Jane by beating her regularly just like Jack feels he can bully Piggy
because he is higher in the group than he is. Piggy does not fight
back when he is attacked.

Good and Evil are strong subjects in both books because there are good
and evil characters in both novels. In 'Jane Eyre' Jane sees Miss
Scatchard as being evil towards her friend Helen, She feels that Helen
is being punished for no reason: 'I observed you in your class this
morning and your thoughts never wander. Now mine continually rove
away.' To This Helen says that Miss Scatchard dislikes her faults. In
'Lord of the Flies' Jack punishes Piggy by not allowing him any food.
His reason was that because he didn't hunt, he shouldn't get any food.
Jack like Miss Scatchard is dominant over Piggy an is using his power
to be evil to Piggy because just like John and Miss Scatchard - he can
get away with it.

In 'Lord of the Flies' Simon represents the 'good' person on the
island. He doesn't argue with the other boys and always does what he
is asked. He never feels to be violent. He is similar to Helen; she
never feels the need to use violence to solve her problems and lives
by what Christ said: 'Love your enemies. 'She has a reason to be
violent but she resists. Simon and Helen both believe that violence
doesn't solve anything.

Jane likes to read books, when we first meet her in 'Jane Eyre' she is
reading 'Bewicks History of British Birds'. The children in 'Lord of
the Flies' also read books because there is a reference to 'Coral
Island' and 'Swallows and Amazons'.

In 'Lord of the Flies' is does not say much about the children's
education before their life on the island, all that is known is that
Jack was the head of the choir so he must have been well taught and
educated. Piggy shows signs of intellect because he is always thinking
of ways to get off the island and is inquisitive because he always
asks questions.

In 'Lord of the Flies' education had an effect on the way the boys
treated each other in their first days on the island. They set up a
Democracy and had meetings. They elected a leader and made a decision
to light a fire to attract attention. Rodgers education taught him
that he shouldn't throw stones at people.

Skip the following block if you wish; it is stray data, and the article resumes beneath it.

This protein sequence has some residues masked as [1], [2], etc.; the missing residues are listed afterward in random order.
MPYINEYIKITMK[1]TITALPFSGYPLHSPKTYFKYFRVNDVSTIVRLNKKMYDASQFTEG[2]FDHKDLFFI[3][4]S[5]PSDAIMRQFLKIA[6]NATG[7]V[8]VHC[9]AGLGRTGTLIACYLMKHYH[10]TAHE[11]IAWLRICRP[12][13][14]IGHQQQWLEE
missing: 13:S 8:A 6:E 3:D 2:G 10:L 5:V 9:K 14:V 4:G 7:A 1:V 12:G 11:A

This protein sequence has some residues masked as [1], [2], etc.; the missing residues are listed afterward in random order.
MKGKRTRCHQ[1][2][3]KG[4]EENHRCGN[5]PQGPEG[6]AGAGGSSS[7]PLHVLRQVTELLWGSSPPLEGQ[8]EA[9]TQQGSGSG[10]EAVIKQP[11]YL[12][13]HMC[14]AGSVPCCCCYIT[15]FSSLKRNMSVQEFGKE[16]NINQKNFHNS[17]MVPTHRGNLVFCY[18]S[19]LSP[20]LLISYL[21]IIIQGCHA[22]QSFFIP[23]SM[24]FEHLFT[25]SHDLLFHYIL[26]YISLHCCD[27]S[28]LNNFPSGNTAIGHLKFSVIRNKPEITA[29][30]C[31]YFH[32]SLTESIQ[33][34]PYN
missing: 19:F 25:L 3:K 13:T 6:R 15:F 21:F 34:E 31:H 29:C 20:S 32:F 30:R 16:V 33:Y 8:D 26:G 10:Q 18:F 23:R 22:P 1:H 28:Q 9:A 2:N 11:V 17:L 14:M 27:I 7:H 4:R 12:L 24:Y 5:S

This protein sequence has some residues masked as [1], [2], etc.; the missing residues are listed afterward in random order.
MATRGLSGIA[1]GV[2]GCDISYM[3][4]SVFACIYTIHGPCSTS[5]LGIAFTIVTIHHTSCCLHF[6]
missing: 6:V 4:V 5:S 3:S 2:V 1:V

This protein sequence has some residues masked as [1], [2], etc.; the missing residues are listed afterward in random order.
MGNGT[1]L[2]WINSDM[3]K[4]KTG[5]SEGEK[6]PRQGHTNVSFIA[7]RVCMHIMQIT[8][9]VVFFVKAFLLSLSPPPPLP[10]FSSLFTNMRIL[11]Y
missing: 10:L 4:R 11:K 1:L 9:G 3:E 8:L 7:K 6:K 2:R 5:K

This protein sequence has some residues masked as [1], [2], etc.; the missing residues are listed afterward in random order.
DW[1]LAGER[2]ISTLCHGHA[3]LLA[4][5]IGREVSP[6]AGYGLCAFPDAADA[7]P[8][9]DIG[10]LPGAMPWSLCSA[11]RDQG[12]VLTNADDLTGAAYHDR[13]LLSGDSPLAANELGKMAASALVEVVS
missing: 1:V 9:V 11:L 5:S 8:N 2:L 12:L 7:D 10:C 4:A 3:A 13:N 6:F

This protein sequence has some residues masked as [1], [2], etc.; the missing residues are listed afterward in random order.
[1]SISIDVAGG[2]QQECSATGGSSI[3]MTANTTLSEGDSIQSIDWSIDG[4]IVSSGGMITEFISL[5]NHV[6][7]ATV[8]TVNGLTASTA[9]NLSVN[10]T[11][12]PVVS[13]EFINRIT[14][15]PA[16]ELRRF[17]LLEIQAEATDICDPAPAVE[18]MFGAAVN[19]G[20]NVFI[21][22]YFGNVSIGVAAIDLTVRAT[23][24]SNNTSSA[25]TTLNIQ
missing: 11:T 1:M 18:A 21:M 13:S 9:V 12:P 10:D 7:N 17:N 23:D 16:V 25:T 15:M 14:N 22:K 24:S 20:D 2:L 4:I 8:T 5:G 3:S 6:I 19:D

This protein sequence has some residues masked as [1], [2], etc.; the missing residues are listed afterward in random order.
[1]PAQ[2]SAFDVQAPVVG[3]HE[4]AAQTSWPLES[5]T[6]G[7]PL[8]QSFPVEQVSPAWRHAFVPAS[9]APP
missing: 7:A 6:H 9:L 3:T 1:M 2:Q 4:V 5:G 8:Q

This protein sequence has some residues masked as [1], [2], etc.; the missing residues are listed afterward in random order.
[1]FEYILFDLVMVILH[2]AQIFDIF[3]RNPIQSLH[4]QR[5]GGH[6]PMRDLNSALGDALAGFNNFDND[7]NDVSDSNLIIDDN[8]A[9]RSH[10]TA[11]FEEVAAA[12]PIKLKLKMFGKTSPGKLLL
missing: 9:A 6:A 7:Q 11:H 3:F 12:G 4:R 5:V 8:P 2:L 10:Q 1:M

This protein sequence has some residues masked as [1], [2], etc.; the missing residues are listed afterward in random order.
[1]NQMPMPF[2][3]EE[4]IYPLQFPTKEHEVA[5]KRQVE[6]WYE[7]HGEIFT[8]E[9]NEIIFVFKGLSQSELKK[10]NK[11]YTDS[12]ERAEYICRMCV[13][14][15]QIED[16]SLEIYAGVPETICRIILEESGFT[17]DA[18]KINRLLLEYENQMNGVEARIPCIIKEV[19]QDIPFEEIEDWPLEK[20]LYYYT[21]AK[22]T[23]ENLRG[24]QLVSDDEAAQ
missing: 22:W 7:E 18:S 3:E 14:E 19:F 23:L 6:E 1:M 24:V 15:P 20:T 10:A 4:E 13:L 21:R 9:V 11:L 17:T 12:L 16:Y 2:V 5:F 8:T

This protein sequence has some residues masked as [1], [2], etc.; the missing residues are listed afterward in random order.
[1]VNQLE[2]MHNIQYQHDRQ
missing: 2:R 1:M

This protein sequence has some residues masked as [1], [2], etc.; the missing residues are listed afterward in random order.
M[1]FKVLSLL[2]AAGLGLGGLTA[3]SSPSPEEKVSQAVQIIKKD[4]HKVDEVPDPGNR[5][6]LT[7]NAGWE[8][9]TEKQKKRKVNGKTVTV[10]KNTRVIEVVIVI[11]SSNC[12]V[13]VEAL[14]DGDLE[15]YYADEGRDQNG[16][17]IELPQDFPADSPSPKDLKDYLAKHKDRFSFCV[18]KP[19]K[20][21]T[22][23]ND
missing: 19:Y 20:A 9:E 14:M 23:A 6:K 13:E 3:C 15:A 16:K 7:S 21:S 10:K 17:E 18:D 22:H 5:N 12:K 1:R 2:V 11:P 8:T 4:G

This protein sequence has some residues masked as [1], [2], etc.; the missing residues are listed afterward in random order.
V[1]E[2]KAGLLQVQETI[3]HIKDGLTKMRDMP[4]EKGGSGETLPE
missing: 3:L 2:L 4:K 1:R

This is similar to the way that Helen doesn't use violence in 'Jane
Eyre'. Rodger uses violence more and more throughout the book to solve
problems and becomes Jack's right hand man when he becomes leader.
Helen never uses violence but Jane meets violence with violence to
make sure she is treated fairly.

Religion is a feature that occurs often in these novels. In 'Lord of
the Flies' when Simon brings food for the littluns we are reminded of
Jesus feeding the Five Thousand. Simon is often perceived as being
'Christ Like' because there are many times that he does good for other
people and the way that he acts. When Simon comes down from the
mountain after discovering what the beast really is he finds that the
boys have become savages and have begun to worship false idols. Simon
is killed by the other boys before he can tell them the good news that
he has discovered about the beast. This is similar to the Bible when
Jesus comes down from heaven to tell the people of the world that they
will be forgiven for their sins and is killed. When Simon dies his
death is described beautifully as if he was an important person worthy
of a proper burial.

In 'Jane Eyre' a character also like Christ is Helen Burns. She is
nice to Jane when they first meet and she immediately recognises that
Helen is a good person with good nature but is bullied by those who
dislike her. Jane says to Helen 'You say you have faults, Helen, what
are they? To me you seem very good' Helen is bullied by a teacher
called Miss. Scatchard, but Helen won't admit that she is cruel to
her, but recognises her faults and punishes her for them just like
Christ was killed because he was spreading the word of God. Helen
describes the teachers as being naturally neat and punctual. Helen
wants Jane to learn from her mistakes, she often reads the Bible and
does not resort to violence because of what it says.